Benefits in my backyard

Jonathan Kaupanger
March 28, 2018 - 10:40 am

Photo by Xinhua/Sipa USA

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A free education for vets and their families is the theme for today’s state veteran benefit drilldown. We see what Maine, Hawaii and the US Virgin Islands has to offer US veterans.

Maine

The 116,000 veterans living in the Pine Tree state have six veterans’ homes. You’ll need an honorable discharge after at least one day of active duty. Spouses, widows/widowers of qualified vets and gold star parents can live in a Maine Veterans’ Home.

Military retirement pay is not taxed in this state.

There’s a $6k property tax exemption for wartime vets, once they reach 62 years old. Veterans who have a 100 percent VA disability rating, or became 100 percent disabled while on active duty as well as un-remarried surviving spouses can use this exemption.  Paraplegic veterans and their qualifying spouses can get an exemption for up to $50,000 on property tax.

The veteran employment preference in Maine is typical, honorably discharged vets get five points added to their passing examination score.  A VA disability rating of 10 percent or more gets you 10 points added. Spouses of veterans can be eligible for this benefit as well.

For educational benefits in the state, children of Maine vets who were permanently and totally disabled, died of a service related disability or killed while on duty can get a 100 percent tuition waiver of all fees at state schools. The veteran needs to have entered service from Maine, or been a resident of the state for five years prior to the application for aid.  They need to continue to reside in the state for as long as the educational benefits last.  Spouses have 10 years and children have 6 years to finish the program.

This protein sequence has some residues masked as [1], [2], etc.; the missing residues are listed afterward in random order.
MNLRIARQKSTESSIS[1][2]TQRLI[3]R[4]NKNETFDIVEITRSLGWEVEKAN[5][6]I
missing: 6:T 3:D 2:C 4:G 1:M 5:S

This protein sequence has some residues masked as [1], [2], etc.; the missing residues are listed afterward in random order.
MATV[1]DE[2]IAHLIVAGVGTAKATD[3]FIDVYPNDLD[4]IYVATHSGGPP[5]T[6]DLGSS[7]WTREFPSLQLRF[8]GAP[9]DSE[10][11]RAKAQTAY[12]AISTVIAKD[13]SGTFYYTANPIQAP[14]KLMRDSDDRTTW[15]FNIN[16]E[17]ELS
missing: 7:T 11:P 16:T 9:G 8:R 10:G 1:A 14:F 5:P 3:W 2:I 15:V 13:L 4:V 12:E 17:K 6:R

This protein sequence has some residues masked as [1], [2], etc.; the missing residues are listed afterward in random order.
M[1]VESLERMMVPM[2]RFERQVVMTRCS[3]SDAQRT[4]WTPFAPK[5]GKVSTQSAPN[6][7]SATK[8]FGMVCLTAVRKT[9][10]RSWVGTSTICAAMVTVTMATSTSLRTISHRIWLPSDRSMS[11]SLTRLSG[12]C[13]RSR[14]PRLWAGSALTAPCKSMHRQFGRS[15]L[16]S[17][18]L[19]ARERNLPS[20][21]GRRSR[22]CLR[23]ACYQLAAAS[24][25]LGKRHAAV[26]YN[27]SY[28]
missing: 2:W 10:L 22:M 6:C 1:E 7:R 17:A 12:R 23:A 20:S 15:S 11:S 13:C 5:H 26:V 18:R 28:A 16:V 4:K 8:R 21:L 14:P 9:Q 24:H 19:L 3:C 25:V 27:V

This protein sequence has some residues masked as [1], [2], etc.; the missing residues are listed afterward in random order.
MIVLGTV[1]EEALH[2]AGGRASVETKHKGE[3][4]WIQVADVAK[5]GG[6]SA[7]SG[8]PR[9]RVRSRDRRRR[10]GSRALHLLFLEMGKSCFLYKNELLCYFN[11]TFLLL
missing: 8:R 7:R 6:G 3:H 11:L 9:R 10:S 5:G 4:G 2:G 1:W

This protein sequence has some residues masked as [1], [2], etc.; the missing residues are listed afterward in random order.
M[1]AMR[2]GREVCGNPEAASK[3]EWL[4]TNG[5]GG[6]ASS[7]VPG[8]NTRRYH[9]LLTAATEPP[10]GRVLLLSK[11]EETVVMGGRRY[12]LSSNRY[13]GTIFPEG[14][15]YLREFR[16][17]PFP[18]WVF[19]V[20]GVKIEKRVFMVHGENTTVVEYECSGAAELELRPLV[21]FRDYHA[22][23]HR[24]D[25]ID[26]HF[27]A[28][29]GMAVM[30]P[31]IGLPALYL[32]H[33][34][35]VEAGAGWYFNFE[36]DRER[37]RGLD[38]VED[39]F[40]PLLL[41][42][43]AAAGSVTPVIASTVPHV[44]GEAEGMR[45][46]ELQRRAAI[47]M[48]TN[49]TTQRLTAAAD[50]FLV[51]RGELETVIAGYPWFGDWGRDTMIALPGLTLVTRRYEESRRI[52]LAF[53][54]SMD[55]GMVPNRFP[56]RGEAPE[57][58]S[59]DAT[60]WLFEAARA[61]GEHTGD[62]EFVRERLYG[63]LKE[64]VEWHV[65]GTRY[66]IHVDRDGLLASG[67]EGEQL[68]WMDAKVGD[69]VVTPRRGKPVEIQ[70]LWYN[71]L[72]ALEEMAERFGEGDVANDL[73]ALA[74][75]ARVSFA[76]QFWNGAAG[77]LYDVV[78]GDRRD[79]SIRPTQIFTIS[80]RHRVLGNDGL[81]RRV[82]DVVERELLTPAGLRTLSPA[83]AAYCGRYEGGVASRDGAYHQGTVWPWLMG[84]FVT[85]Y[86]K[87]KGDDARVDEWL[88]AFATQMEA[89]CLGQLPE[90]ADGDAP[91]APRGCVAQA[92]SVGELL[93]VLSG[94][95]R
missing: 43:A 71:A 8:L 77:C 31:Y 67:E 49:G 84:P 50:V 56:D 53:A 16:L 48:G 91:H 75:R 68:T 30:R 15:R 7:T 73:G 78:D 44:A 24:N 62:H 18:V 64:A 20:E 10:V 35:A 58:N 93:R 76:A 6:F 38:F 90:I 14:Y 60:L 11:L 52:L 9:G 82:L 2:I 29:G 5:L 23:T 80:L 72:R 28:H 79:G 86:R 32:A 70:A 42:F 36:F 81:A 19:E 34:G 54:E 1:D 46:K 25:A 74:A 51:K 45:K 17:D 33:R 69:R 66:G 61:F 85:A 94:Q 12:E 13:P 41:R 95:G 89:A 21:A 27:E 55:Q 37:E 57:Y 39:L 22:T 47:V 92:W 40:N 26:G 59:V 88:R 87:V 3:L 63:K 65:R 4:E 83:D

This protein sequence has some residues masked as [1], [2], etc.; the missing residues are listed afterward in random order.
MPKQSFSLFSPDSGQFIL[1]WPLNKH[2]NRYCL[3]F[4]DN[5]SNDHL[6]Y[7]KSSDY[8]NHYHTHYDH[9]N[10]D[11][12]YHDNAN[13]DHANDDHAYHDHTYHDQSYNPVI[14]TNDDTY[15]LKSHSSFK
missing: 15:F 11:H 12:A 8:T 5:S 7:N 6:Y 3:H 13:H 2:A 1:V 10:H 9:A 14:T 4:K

The Maine Bureau of Veterans’ Services has a great resources list on its website that you should check out, too.

Hawaii

The Office of Veterans’ Services in Hawaii helps veterans with advocacy concerns, short-term counseling, claims, forms and appeal assistance, outreach and burial assistance. The primary service of OVS is advocacy on behalf of vets, family members and survivors to get the appropriate rights, benefits and services.

There is one state veteran’s home in the Aloha State. The vet is responsible for any costs that the VA or Medicare doesn’t cover. You’ll need to have an honorable discharge, over 55 years old and require nursing care to live in this home. Depending on space, spouses can be admitted.

You’ll want to check with a local tax office to get the specifics, but there is a property tax exemption on the island for totally disabled vets and their un-remarried spouses.  The same goes for passenger cars as long as long as they are owned by the vet and subsidized by VA.

Hawaii has a special housing grant of up to $5k for qualified, totally disabled vets for purchasing or remodeling a home to help with accessibility issues.

Veterans who are looking for state employment in Hawaii can get five points added to examination scores and disabled vets get 10 points added to open competitive state employment positions.

US Virgin Islands

Veterans who entered the military from the Virgin Islands can receive free tuition at the University of the Virgin Islands.  There is a homestead tax exemption of up to $650.00 for vets on their primary home.  Also you can get 10 points added to local civil service exams just for being a veteran.  Disabled vets get 15 points.

The Virgin Islands Government website has more information on these programs.